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Aeros capture Eastern League title
Murata, Abraham help bring championship back to Akron
09/15/2012 11:34 PM ET
Akron celebrates after winning its fourth championship since 2003.
Akron celebrates after winning its fourth championship since 2003. (Rudy C. Jones/MiLB.com)

When Akron dropped the first two games of the Eastern League semifinals to Bowie, the thought of winning a fourth championship was a very distant one.

On Saturday night, the Aeros celebrated in Trenton.

Toru Murata allowed a run on three hits over a season-high 6 1/3 innings and Adam Abraham collected his eighth postseason RBI as the Indians' Double-A affiliate beat the Thunder, 6-1, to bring the title back to Akron.

"All of the guys have worked hard for this all year," Aeros second-year manager Chris Tremie said. "It's a great finish to the year, very exciting.

"It's been a great year all year long. To finish it up in the end with a championship is a great feeling. I'm very proud of them."

The championship is the team's second in four years and fourth since relocating to the Akron/Canton area in 1989. The Aeros also won titles in 2003, 2005 and 2009 after losing to Trenton in the Finals in 2007 and 2008.

Abraham opened the scoring with an RBI triple in the second inning, then scored on a sacrifice fly by Ryan Rohlinger to give Murata the only runs he needed.

"There was a guy on first and I was just looking for something I could hit hard," said Abraham, who was named Finals MVP. "It was a first-pitch fastball and I drove it to center field and Matt [Lawson] was able to score on it.

"I don't swing too often on the first pitch of my first [at-bat], but I was looking for it and I didn't miss it. Getting that first run is always important."

J.R. Murphy halved the Thunder's deficit with a solo homer in the bottom of the inning, but that was all the Yankees' affiliate managed against Murata.

The 27-year-old right-hander fanned seven, one shy of a season high, throwing 59 of 86 pitches for strikes. Murata (1-0), who was 3-2 with a 2.89 ERA across three levels during the regular season, hit a batter but retired 15 in a row at one point.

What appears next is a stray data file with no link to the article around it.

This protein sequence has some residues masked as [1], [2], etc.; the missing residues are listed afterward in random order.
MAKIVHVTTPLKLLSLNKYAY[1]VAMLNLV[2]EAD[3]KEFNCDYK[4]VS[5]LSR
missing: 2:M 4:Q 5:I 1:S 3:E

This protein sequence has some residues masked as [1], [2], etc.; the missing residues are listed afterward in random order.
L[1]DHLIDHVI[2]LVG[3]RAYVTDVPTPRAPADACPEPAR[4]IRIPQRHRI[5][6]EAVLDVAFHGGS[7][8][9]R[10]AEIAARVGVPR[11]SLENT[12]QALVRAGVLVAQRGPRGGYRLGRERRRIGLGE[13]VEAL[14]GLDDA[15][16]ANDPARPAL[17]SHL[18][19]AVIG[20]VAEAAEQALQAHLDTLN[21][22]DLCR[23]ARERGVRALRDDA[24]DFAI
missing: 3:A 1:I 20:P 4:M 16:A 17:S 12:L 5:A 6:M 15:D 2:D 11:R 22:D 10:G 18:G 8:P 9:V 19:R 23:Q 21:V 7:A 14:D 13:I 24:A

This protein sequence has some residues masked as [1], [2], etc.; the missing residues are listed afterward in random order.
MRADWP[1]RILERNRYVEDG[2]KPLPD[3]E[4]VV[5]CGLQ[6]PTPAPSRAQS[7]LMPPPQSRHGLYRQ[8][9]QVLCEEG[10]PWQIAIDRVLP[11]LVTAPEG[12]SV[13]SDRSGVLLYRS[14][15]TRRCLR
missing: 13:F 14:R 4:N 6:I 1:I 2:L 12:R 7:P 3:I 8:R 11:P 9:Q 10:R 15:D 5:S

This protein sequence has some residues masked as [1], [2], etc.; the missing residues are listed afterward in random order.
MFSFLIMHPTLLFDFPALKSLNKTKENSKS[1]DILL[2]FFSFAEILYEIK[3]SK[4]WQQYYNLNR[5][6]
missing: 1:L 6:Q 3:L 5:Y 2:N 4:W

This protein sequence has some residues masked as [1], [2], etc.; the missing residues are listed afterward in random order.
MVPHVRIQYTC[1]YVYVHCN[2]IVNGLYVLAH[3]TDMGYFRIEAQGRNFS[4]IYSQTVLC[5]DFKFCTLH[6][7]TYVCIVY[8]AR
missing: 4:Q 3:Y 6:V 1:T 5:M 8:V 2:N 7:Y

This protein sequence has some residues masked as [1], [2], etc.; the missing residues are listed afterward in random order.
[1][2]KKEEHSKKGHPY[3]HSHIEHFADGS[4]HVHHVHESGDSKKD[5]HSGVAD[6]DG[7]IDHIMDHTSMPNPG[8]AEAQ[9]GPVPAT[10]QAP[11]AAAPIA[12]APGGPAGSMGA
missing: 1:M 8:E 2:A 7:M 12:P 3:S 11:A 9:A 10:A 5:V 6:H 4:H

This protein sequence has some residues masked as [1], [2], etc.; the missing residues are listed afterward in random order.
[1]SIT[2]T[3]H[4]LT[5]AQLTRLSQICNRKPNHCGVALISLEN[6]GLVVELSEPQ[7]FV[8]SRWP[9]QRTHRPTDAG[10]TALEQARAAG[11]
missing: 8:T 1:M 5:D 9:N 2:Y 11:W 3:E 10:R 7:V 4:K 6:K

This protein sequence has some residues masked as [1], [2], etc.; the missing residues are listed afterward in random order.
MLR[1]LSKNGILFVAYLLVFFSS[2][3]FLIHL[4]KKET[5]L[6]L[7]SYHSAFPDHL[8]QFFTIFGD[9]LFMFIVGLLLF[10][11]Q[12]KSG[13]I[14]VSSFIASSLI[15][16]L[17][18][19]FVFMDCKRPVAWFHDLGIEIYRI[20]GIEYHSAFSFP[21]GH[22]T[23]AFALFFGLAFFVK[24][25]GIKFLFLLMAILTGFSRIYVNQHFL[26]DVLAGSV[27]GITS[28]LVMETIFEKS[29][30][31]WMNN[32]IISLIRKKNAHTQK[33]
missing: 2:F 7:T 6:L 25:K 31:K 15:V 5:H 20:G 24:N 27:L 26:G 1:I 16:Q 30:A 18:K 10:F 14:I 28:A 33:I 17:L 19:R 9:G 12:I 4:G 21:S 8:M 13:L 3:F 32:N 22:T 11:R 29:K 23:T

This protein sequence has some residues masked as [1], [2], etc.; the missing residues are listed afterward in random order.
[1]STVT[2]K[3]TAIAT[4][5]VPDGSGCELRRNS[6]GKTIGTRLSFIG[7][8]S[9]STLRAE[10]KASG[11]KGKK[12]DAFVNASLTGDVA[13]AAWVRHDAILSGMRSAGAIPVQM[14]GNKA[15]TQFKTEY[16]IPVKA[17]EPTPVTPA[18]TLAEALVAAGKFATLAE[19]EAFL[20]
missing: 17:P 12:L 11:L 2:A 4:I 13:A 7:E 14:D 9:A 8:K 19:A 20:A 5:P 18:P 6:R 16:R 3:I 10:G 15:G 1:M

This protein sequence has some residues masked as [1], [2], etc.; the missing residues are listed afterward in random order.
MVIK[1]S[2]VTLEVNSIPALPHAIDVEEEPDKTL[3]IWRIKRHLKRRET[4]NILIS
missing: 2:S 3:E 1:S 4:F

"He was very good," Tremie said. "He went deep into the game and he only gave up the one run on the home run. He was really solid."

"Toru has been very good for us the whole last month," Abraham added. "When he got moved to the starting rotation, he was going five, six, seven innings with no runs or one run. Tonight was no different. He gave up one run, and that was about it."

Akron tacked on a run in the fifth, then broke it open with three in the ninth.

Trenton loaded the bases in the bottom of the ninth against closer Preston Guilmet, but Rob Segedin grounded a 1-2 pitch to second baseman Matt Lawson, who flipped to shortstop Davis Stoneburner to set off the celebration.

Akron posted the league's best regular-season record at 82-59, winning the Western Division by 4 1/2 games over Bowie. But the Baysox pushed the Aeros to the brink of elimination in the semifinals, winning the first two games of the best-of-5 series and taking a lead into the sixth inning in Game 3.

"It was simple," Tremie said of his message to the team after falling into an 0-2 series hole. "We talked about it and I told them the series is the best-of-5 and that it doesn't specify that you have to win the first one.

"We lost the first two, then we won three straight. We won one game at a time."

Akron remained perfect at home in the postseason by taking the first two games of the Championship Series, 3-0 and 7-5. The Thunder avoided the sweep with an 11-7 victory on Friday.

Trenton could not prolong its season a second time, however, as the Aeros won on the road for the first time in the playoffs.

"I was not expecting that [MVP award]," said Abraham, a 2008 13th-round Draft pick who batted .300 with three triples and eight RBIs in nine postseason games. "When my name was announced, I was surprised. All that hard work I have put in and that the team has put in paid off. I had some injuries, so it's nice to finish with a championship."

 

Ashley Marshall is a contributor to MLB.com. This story was not subject to the approval of the National Association of Professional Baseball Leagues or its clubs.
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